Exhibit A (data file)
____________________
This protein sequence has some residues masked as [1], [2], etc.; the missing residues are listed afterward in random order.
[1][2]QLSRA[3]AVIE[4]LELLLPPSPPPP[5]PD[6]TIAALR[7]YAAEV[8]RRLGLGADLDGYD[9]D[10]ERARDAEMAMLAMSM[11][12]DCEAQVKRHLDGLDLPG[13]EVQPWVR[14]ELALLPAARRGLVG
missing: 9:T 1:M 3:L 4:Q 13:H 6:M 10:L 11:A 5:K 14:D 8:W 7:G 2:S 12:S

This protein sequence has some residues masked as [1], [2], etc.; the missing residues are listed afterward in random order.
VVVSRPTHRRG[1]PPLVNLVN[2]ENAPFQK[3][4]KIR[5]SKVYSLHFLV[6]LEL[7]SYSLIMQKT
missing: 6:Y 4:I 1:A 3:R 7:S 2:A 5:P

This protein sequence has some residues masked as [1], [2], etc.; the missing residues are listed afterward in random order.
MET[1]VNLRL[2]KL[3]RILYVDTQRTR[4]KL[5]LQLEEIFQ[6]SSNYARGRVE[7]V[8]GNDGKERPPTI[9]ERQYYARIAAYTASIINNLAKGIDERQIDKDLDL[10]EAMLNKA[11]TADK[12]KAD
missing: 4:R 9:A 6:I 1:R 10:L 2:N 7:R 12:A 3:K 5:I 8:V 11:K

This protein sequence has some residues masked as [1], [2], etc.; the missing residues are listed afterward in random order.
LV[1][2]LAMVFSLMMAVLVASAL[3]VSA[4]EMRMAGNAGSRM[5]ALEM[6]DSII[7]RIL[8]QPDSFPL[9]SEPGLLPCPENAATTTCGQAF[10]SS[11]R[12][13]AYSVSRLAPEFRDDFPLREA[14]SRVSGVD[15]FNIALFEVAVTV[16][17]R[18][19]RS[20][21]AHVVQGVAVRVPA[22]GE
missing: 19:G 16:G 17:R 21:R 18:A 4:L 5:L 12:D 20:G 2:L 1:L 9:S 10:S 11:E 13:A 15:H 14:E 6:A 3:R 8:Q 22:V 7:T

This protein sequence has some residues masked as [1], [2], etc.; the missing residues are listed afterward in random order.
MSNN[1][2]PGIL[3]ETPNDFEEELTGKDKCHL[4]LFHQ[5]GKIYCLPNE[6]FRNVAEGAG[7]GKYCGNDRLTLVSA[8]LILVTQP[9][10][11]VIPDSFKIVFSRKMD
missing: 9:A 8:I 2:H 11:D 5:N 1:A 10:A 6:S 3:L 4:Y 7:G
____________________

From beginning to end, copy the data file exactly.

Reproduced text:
This protein sequence has some residues masked as [1], [2], etc.; the missing residues are listed afterward in random order.
[1][2]QLSRA[3]AVIE[4]LELLLPPSPPPP[5]PD[6]TIAALR[7]YAAEV[8]RRLGLGADLDGYD[9]D[10]ERARDAEMAMLAMSM[11][12]DCEAQVKRHLDGLDLPG[13]EVQPWVR[14]ELALLPAARRGLVG
missing: 9:T 1:M 3:L 4:Q 13:H 6:M 10:L 11:A 5:K 14:D 8:W 7:G 2:S 12:S

This protein sequence has some residues masked as [1], [2], etc.; the missing residues are listed afterward in random order.
VVVSRPTHRRG[1]PPLVNLVN[2]ENAPFQK[3][4]KIR[5]SKVYSLHFLV[6]LEL[7]SYSLIMQKT
missing: 6:Y 4:I 1:A 3:R 7:S 2:A 5:P

This protein sequence has some residues masked as [1], [2], etc.; the missing residues are listed afterward in random order.
MET[1]VNLRL[2]KL[3]RILYVDTQRTR[4]KL[5]LQLEEIFQ[6]SSNYARGRVE[7]V[8]GNDGKERPPTI[9]ERQYYARIAAYTASIINNLAKGIDERQIDKDLDL[10]EAMLNKA[11]TADK[12]KAD
missing: 4:R 9:A 6:I 1:R 10:L 2:N 7:R 12:A 3:K 5:I 8:V 11:K

This protein sequence has some residues masked as [1], [2], etc.; the missing residues are listed afterward in random order.
LV[1][2]LAMVFSLMMAVLVASAL[3]VSA[4]EMRMAGNAGSRM[5]ALEM[6]DSII[7]RIL[8]QPDSFPL[9]SEPGLLPCPENAATTTCGQAF[10]SS[11]R[12][13]AYSVSRLAPEFRDDFPLREA[14]SRVSGVD[15]FNIALFEVAVTV[16][17]R[18][19]RS[20][21]AHVVQGVAVRVPA[22]GE
missing: 19:G 16:G 17:R 21:R 18:A 4:L 5:L 12:D 20:G 2:L 1:L 9:S 10:S 11:E 13:A 15:H 14:E 6:A 3:R 8:Q 22:V 7:T

This protein sequence has some residues masked as [1], [2], etc.; the missing residues are listed afterward in random order.
MSNN[1][2]PGIL[3]ETPNDFEEELTGKDKCHL[4]LFHQ[5]GKIYCLPNE[6]FRNVAEGAG[7]GKYCGNDRLTLVSA[8]LILVTQP[9][10][11]VIPDSFKIVFSRKMD
missing: 9:A 8:I 2:H 11:D 5:N 1:A 10:A 6:S 3:L 4:Y 7:G